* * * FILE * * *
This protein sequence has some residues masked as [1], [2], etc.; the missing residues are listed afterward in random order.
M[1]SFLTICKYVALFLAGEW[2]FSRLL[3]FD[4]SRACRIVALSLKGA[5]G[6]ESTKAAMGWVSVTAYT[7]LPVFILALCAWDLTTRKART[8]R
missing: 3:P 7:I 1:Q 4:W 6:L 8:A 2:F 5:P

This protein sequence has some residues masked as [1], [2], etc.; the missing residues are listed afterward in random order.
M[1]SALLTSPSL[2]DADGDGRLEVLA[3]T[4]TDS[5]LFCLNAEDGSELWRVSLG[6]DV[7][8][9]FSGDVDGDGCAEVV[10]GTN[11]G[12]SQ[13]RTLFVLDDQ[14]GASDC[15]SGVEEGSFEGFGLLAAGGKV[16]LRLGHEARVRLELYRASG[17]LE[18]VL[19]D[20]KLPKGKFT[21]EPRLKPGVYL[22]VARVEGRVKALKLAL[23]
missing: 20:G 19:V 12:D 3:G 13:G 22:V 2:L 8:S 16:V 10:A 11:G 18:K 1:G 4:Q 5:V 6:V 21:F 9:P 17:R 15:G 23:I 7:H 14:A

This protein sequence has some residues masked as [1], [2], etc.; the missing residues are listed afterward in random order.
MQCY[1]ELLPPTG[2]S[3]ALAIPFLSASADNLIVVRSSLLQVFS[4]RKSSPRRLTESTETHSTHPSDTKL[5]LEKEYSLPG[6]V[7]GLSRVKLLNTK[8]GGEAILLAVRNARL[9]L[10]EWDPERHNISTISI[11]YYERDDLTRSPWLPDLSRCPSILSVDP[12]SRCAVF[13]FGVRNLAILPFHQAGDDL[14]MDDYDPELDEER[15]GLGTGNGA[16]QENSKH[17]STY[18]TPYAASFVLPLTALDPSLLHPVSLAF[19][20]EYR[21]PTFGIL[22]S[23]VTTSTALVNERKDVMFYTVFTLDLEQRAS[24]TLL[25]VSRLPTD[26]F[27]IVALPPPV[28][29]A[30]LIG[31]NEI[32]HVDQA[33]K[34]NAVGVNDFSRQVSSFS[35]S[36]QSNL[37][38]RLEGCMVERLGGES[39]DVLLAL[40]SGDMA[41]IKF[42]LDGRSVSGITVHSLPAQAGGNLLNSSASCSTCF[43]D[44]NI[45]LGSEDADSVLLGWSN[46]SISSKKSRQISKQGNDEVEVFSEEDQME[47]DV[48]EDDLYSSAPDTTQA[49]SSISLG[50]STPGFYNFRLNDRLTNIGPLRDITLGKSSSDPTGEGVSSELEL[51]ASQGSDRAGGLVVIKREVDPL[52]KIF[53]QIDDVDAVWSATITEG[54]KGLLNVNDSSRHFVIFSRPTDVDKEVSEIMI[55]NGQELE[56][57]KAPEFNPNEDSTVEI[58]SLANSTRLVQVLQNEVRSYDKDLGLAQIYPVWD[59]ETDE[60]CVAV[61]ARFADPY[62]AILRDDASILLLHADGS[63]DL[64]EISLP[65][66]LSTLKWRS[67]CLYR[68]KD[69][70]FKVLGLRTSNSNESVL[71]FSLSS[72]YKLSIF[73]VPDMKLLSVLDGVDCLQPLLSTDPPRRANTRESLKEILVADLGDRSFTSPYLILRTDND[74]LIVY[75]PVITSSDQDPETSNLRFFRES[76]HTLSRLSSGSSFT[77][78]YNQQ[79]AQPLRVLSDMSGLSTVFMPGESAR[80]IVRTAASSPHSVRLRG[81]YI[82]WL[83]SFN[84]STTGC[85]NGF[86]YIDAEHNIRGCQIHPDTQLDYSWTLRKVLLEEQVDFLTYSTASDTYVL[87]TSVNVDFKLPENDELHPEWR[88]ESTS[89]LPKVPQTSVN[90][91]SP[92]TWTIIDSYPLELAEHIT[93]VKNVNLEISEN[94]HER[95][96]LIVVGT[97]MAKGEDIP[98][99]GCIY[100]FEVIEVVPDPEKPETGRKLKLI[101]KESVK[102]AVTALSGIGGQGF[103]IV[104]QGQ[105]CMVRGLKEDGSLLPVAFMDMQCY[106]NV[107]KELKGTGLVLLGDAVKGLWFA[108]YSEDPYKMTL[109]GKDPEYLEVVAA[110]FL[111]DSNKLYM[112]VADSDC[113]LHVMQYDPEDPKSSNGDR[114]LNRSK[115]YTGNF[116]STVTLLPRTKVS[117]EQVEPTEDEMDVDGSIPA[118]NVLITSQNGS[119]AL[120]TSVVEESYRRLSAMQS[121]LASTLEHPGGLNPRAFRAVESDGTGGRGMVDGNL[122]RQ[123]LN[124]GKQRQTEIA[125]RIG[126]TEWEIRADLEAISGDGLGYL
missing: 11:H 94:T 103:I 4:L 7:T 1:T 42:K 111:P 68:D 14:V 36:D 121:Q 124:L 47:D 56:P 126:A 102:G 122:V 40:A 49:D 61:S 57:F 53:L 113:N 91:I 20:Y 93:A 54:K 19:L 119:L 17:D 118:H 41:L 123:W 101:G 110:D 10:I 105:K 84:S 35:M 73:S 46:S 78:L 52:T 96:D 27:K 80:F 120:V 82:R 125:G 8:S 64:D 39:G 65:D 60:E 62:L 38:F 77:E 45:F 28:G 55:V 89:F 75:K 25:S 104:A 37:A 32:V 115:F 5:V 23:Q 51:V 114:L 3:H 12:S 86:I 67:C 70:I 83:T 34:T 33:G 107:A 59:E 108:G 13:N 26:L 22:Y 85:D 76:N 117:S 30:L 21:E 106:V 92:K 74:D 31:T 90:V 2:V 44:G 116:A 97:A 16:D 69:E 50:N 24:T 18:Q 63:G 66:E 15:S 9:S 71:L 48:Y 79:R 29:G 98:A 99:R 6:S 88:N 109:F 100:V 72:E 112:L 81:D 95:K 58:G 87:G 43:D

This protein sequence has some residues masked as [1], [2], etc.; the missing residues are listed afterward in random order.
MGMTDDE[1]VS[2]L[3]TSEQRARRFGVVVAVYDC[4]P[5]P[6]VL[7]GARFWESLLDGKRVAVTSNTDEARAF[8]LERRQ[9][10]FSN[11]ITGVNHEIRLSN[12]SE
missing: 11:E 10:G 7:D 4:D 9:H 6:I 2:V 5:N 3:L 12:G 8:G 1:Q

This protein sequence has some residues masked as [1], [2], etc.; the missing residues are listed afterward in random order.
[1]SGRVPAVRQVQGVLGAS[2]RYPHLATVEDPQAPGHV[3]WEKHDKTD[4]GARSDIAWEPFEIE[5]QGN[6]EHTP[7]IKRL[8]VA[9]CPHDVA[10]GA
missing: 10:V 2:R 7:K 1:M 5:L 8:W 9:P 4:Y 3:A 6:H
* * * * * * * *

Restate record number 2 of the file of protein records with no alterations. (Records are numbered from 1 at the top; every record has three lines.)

This protein sequence has some residues masked as [1], [2], etc.; the missing residues are listed afterward in random order.
M[1]SALLTSPSL[2]DADGDGRLEVLA[3]T[4]TDS[5]LFCLNAEDGSELWRVSLG[6]DV[7][8][9]FSGDVDGDGCAEVV[10]GTN[11]G[12]SQ[13]RTLFVLDDQ[14]GASDC[15]SGVEEGSFEGFGLLAAGGKV[16]LRLGHEARVRLELYRASG[17]LE[18]VL[19]D[20]KLPKGKFT[21]EPRLKPGVYL[22]VARVEGRVKALKLAL[23]
missing: 20:G 19:V 12:D 3:G 13:G 22:V 2:L 8:S 16:V 10:A 11:G 18:K 1:G 4:Q 5:V 6:V 21:F 9:P 17:R 15:G 23:I 7:H 14:A